“It’s really tough for them to make calls,” Fox said. “But even for paid services, it’s hard to make ends meet with limited staffing and resources. It puts a burden here on us. We’re not spending three minutes dispatching an ambulance. Now it’s three, six or 10 (minutes) to get one on the road.”

Southern Alleghenies EMS Council, which covers Somerset and Cambria counties, collects response times and some other information for all EMS departments in its six-county region, but Executive Director Carl Moen said he could not provide those figures.

Those used to be compiled in a document format but now are kept electronically and not readily accessible, he said.

“It’s actually a time of great change in EMS, as with the rest of the health care system,” he said. “We’re moving into the Affordable Care Act. That’s having an impact. There are the volunteer issues and issues in the Legislature with direct pay.”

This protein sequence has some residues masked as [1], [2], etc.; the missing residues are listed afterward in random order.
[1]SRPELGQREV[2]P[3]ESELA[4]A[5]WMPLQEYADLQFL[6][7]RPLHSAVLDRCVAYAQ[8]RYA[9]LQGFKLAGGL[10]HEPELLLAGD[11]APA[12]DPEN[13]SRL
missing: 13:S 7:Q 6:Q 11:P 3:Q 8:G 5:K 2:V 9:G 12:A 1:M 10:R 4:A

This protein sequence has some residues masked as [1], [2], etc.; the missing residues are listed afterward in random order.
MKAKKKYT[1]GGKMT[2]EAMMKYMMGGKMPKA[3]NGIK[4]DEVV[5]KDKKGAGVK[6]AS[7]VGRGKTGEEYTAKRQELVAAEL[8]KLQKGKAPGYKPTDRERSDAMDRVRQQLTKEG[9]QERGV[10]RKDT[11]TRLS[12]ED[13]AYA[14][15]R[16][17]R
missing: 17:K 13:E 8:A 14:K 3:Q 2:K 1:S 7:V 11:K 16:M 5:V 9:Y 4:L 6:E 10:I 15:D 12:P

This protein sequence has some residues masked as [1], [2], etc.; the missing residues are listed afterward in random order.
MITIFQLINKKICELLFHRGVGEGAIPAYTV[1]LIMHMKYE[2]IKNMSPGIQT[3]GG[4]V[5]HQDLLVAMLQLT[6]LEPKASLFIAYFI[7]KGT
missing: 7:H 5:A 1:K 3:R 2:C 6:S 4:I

No matter how long it takes, dispatchers stay on the line with callers, talking them through anything from childbirth to performing CPR, Lohr said.

Consolidation is both a hope and a fear, he said. The broader challenges with providing health care and haggling with insurance companies means ambulance service members sometimes feel they have to be territorial.

“It’s evolved into a business,” Lohr said. “They’re not greedy – my territory or your territory – but sometimes they need the calls to try to make enough to operate.

“It’s getting harder and harder to operate.”

Medical assistance

In Johnstown, one EMS department says it has had to get creative in offsetting outstanding payments from patients and reimbursements from the state that just aren’t enough.

Ira Hart, manager of West End Ambulance Service, said 40 percent of the department’s patients are covered under the state’s medical assistance program or have no insurance, compared to about 20 to 25 percent of patients a few years ago.